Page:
You may not realize it, but running requires a lot of balance. In fact, the reason babies can’t really run until they’re about two years old is that they lack the balance to do so. When you run, you spend all your time either in the air or on one foot, and it takes a lot of balance to remain upright and not fall over mid-stride. For this reason, if you want to have a smoother, more powerful stride (and subsequently run faster), it’s a good idea to work on this vital skill.
The problem is, in most Western countries, we run in fancy shoes that provide a ton of stability, often on smooth, paved surfaces. The more stability we give ourselves through supports like shoes, the less balance we need to avoid falling over, and the smooth, flat surfaces don’t do much to challenge our balance, either.
If you’re wondering why balance is important when we have shoes to provide us with so much stability, the answer is performance. When you’re running, you spend your energy on two main things: forward propulsion and staying upright. The more energy you spend moving forward, the faster you’ll go and the longer you’ll be able to run. To do this, you have to decrease the amount of energy you’re spending trying to stay upright. How do you do that? By training your balance.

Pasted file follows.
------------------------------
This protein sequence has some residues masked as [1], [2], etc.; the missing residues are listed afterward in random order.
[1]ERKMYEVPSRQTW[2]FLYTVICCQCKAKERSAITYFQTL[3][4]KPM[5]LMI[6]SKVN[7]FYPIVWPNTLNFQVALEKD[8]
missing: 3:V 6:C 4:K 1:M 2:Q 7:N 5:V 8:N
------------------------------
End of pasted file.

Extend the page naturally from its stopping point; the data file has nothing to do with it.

How to improve your balance
One easy way to improve your balance is to get off the smooth, paved surfaces and hit the trails. The varied terrain you encounter on a trail run will challenge all the little muscles and ligaments in your feet and ankles that help you stay on your feet.
Another way to improve your balance is to incorporate single-leg exercises, like lunges and single-leg squats, calf raises, deadlifts and hip bridges into your strength training routine. If you’re doing these with just your body weight, try doing them without shoes on to challenge your balance even more, and if you’re doing them with weights, put on a pair of shoes that don’t provide a ton of stability, like some casual tennis shoes. Finally, core exercises like planks will help you get stronger so you can stay upright while you run, and help you to better adjust to changing terrain beneath your feet when you’re running, which is particularly important when you’re running on trails.
The bottom line
Training your balance will help improve your running form so you can concentrate more energy into moving forward, which will make you a faster, smoother runner. If you want help learning how to improve your balance, talk to a certified strength and conditioning coach or personal trainer who can give you exercises suited to your ability level.